honor,” she said.
’s memory is being rekindled this week as she is serving as an honorary
chairman for the Women’s Amateur.
other female of note from the club, of course, was Glenna Collett Vare
. The native of Rhode Island moved to Philadelphia when she married
Philadelphia businessman Edwin H. Vare, Jr. They were members at famed
Merion and Philadelphia C.C., but she represented the latter in competitions.
Vare would win a record six Women’s Amateur titles, one more than JoAnne
Gunderson Carner. She captured her first in 1922, added a second in
1925, and then joined Beatrix Hoyt and Alexa Stirling on the short list
of those who have won this championship three consecutive times, taking
the title from 1928-30. Virginia Wie (1932-1934) and Juli Simpson Inkster
(1980-82) would also join that elite club.
nearly completed the four-peat in 1931, but Helen Hicks stopped the
streak in the championship match at The Country Club of Buffalo (N.Y.),
2 and 1. Vare would also lose in the 1932 final to Van Wie, 10 and 8,
at Salem (Mass.) Country Club. But Vare was not finished winning. In
1935, at the age of 32, she knocked off Patty Berg, 3 and 2, in the
final at Interlachen Country Club in Hopkins, Minn. That’s the same
club where Bobby Jones won the 1930 U.S. Open en route to capturing
the Grand Slam.
a lifelong amateur, Vare was elected to the LPGA Hall of Fame in 1950.
Three years later, the LPGA created the Vare Trophy, given annually
to the player with the lowest scoring average on the women’s professional
tour. It is the LPGA’s equivalent of the Vardon Trophy (named after
Harry Vardon), which is given to the PGA Tour player with the lowest
1932, Vare also helped found the biennial Curtis Cup competition, playing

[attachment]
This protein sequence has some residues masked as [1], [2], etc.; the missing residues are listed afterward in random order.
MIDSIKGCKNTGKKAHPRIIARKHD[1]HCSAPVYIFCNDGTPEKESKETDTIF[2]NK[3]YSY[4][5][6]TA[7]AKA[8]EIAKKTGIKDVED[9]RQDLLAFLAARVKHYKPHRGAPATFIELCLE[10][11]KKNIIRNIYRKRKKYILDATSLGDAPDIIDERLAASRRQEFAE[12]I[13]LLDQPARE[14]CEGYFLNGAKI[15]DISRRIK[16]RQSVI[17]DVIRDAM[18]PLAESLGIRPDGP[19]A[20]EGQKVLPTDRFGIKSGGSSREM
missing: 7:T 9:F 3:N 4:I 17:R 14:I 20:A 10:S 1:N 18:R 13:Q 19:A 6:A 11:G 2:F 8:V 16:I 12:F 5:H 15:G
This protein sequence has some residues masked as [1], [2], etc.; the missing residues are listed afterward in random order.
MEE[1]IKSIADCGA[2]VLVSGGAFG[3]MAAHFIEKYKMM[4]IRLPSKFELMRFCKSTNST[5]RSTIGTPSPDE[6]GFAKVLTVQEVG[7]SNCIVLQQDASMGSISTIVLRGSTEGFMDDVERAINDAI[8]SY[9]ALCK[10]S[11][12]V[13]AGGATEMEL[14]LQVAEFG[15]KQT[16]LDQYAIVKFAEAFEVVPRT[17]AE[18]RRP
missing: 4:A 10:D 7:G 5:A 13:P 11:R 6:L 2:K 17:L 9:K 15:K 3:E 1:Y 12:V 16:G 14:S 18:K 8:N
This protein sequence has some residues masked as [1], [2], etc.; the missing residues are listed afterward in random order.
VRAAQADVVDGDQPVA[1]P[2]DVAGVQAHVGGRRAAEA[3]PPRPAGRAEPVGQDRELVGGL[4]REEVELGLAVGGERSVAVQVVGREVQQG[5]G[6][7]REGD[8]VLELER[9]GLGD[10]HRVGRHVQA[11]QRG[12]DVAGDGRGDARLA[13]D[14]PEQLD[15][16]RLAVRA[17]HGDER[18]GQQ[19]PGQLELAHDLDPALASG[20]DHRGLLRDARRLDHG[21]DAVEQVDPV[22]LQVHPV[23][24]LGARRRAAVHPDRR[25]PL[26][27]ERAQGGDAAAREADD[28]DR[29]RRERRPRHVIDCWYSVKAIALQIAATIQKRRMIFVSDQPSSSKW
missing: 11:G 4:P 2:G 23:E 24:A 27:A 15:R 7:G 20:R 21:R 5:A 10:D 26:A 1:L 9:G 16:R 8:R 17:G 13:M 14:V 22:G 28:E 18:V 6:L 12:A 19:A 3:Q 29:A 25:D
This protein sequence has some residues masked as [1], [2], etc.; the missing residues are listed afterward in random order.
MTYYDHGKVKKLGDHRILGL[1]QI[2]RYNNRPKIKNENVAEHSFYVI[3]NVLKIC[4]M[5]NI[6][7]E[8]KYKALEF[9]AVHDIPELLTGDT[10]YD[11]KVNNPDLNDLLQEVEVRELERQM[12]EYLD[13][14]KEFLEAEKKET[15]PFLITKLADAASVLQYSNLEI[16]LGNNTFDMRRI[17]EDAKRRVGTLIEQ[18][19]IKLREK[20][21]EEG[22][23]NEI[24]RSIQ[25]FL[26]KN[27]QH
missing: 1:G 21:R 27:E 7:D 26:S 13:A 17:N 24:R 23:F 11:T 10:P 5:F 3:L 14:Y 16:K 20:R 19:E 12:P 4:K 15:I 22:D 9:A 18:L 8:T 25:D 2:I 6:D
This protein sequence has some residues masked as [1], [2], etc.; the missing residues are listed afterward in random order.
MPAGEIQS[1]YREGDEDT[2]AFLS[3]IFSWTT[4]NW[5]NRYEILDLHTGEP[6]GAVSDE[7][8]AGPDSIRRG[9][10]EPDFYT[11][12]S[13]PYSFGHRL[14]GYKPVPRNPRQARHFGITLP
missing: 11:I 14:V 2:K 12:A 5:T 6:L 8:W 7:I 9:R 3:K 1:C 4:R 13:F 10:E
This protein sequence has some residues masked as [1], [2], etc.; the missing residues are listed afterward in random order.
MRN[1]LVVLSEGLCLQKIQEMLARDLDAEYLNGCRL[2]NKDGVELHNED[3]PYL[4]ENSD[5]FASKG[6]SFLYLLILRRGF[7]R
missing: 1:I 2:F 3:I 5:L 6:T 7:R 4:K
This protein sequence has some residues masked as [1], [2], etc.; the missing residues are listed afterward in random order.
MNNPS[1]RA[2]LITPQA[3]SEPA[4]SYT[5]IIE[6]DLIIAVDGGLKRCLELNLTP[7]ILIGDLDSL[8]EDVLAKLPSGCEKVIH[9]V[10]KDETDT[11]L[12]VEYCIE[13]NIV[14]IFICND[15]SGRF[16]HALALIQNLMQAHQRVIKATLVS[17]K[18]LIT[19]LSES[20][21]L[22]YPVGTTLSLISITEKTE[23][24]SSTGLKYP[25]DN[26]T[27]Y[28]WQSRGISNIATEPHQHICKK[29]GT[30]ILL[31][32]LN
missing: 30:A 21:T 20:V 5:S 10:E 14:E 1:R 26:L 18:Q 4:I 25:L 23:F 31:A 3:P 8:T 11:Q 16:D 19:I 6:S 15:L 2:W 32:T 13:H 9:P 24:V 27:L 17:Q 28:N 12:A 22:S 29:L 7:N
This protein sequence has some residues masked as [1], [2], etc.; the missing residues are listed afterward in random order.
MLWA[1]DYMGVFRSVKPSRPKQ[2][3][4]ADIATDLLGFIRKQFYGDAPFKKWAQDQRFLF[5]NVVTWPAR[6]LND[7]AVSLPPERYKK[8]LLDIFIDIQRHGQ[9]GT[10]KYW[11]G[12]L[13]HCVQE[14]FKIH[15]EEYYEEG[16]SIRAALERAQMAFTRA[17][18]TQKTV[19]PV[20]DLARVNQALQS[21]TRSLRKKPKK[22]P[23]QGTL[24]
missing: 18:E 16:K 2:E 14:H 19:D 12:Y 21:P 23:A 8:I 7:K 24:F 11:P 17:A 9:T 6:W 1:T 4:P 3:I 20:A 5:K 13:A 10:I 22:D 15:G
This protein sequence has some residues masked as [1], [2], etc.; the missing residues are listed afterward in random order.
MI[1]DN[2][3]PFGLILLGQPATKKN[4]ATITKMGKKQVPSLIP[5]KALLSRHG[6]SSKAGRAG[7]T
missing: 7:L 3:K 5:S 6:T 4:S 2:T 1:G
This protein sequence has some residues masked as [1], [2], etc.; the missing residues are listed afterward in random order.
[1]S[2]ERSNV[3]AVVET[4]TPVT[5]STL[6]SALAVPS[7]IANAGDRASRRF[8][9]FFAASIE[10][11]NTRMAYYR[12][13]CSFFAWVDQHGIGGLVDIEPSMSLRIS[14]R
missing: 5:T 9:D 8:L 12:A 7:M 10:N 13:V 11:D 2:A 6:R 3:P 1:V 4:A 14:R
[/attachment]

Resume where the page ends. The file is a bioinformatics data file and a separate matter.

in four Matches (three USA wins and a tie) and compiling an overall
record 4-2-1. The USGA also named a trophy in her honor. The Glenna
Collett Vare Trophy goes to the winner of the U.S. Girls’ Junior.
golf also has had its share of history at Philadelphia Country Club.
Twelve years after the opening of the Spring Mill Course, the USGA brought
the U.S. Open to the venue, where one of the famous final-hole collapses
took place. Needing only a par at the 72nd hole to secure victory, Sam
Snead thought he needed a birdie. He played the par-5 a bit too aggressively,
hooking his tee shot into the rough. Gambling with a 2-wood, Snead thinned
his second shot into a steep-faced crossbunker and failed to extricate
his ball on his first attempt. His fourth shot found another bunker
and his fifth finally found the green. Frustrated by this time, Snead
proceeded to three-putt for a triple-bogey eight and a total of 286,
two more than Byron Nelson, Craig Wood and Denny Shute.
three would play off the next day to decide the title, with Wood and
Nelson carding 68s and Shute a 76. The 27-year-old Nelson and Wood,
37, would play another 18 holes to decide the championship. At the fourth
hole (today it is hole 17), Nelson registered the shot of the 1939 Open
and one of the best in the history of the event. From 215 yards away,
the Texan struck a 1-iron that soared right toward the flagstick. The
ball found the hole for an eagle 2 and Nelson finished with a 70, three
ahead of Wood. It was Nelson ’s only U.S. Open triumph.
54 years after hosting its last USGA championship, Philadelphia C.C.
again finds itself in the national spotlight this week. The field is
exceptionally strong, with 20 participants having already competed at
this year’s Women’s Open, including 13-year-olds Michelle Wie and Sydney
Burlison . Eighteen players competed at the Girls’ Junior, held July
21-26 at Brooklawn Country Club in Fairfield, Conn., including runner-up
and 2002 Girls’ Junior champion In-Bee Park (champion Sukjin-Lee Wuesthoff
withdrew to compete in another junior event).
four members of the 2002 USA Curtis Cup team are playing (Carol Semple
Thompson, Mollie Fankhauser, Emily Bastel and Leigh Anne Hardin).
the end of the week, a champion will be crowned and another chapter
in Philadelphia C.C. history created.
Shefter is a staff writer with the USGA. He can be reached at firstname.lastname@example.org.